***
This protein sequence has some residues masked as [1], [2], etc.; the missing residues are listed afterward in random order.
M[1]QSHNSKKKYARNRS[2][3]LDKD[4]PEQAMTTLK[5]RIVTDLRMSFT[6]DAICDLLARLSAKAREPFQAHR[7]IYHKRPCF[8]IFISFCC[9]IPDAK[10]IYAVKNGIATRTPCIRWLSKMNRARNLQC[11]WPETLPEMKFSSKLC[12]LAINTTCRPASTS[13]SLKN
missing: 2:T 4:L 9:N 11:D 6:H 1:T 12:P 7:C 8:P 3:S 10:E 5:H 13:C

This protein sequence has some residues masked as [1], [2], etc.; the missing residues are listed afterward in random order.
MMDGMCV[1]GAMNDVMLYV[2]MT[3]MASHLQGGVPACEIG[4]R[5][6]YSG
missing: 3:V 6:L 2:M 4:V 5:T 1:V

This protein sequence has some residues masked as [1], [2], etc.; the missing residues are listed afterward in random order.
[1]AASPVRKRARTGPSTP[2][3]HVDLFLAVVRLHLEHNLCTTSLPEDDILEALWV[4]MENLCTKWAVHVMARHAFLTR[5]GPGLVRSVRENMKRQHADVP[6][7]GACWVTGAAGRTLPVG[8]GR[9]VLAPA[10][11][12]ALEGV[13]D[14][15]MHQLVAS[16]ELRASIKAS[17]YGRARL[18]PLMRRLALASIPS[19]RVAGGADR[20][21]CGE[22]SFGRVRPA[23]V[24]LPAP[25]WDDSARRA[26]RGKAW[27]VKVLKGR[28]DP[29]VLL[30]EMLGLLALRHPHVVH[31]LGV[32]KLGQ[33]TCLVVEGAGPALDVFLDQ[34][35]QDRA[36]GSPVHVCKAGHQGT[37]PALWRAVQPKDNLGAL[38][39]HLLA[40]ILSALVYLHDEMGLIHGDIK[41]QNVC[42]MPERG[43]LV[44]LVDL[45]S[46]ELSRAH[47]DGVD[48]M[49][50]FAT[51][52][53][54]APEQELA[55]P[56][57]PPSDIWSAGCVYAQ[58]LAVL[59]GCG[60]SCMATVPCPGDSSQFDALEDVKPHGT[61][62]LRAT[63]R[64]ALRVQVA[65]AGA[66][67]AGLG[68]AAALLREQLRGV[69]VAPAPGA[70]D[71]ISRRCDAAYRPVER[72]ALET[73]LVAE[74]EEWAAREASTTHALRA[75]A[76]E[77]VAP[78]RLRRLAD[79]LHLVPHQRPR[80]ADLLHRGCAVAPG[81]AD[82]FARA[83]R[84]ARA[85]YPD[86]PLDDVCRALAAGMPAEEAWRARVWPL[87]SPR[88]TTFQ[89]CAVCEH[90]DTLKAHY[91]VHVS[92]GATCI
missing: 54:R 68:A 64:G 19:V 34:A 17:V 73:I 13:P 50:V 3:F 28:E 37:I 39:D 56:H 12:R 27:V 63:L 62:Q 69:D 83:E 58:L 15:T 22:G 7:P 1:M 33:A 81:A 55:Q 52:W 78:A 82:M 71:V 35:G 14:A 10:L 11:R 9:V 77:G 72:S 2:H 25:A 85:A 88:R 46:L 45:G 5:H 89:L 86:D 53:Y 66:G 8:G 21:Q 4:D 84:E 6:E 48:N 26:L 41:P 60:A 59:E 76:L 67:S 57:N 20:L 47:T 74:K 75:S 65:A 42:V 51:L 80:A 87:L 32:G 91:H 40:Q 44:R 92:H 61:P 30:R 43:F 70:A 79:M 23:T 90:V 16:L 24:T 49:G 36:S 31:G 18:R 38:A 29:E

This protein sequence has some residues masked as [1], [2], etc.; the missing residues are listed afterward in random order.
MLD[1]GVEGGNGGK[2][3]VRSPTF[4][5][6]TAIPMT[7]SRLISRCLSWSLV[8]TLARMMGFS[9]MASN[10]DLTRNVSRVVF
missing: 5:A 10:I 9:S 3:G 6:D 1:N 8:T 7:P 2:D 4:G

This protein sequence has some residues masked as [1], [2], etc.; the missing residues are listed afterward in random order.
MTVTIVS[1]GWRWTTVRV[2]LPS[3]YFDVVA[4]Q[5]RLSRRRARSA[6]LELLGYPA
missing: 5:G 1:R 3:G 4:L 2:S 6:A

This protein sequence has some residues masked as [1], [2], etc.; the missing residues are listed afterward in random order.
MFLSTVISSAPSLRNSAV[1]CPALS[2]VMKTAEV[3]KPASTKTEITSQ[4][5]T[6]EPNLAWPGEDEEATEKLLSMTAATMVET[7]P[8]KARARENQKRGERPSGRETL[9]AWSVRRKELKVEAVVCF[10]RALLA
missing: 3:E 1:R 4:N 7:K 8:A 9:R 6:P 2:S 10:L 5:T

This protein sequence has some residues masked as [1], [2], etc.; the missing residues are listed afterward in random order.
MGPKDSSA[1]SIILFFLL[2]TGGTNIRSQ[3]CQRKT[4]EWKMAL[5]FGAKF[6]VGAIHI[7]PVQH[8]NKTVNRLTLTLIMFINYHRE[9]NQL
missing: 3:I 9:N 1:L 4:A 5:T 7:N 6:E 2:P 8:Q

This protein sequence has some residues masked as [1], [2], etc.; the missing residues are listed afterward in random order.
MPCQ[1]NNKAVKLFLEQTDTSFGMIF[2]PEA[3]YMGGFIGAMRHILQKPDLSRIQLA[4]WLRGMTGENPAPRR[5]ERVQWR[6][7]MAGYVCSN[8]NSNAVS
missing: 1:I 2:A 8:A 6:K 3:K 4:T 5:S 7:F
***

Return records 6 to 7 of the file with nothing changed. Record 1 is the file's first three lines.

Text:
This protein sequence has some residues masked as [1], [2], etc.; the missing residues are listed afterward in random order.
MFLSTVISSAPSLRNSAV[1]CPALS[2]VMKTAEV[3]KPASTKTEITSQ[4][5]T[6]EPNLAWPGEDEEATEKLLSMTAATMVET[7]P[8]KARARENQKRGERPSGRETL[9]AWSVRRKELKVEAVVCF[10]RALLA
missing: 3:E 1:R 4:N 7:K 8:A 9:R 6:P 2:S 10:L 5:T

This protein sequence has some residues masked as [1], [2], etc.; the missing residues are listed afterward in random order.
MGPKDSSA[1]SIILFFLL[2]TGGTNIRSQ[3]CQRKT[4]EWKMAL[5]FGAKF[6]VGAIHI[7]PVQH[8]NKTVNRLTLTLIMFINYHRE[9]NQL
missing: 3:I 9:N 1:L 4:A 5:T 7:N 6:E 2:P 8:Q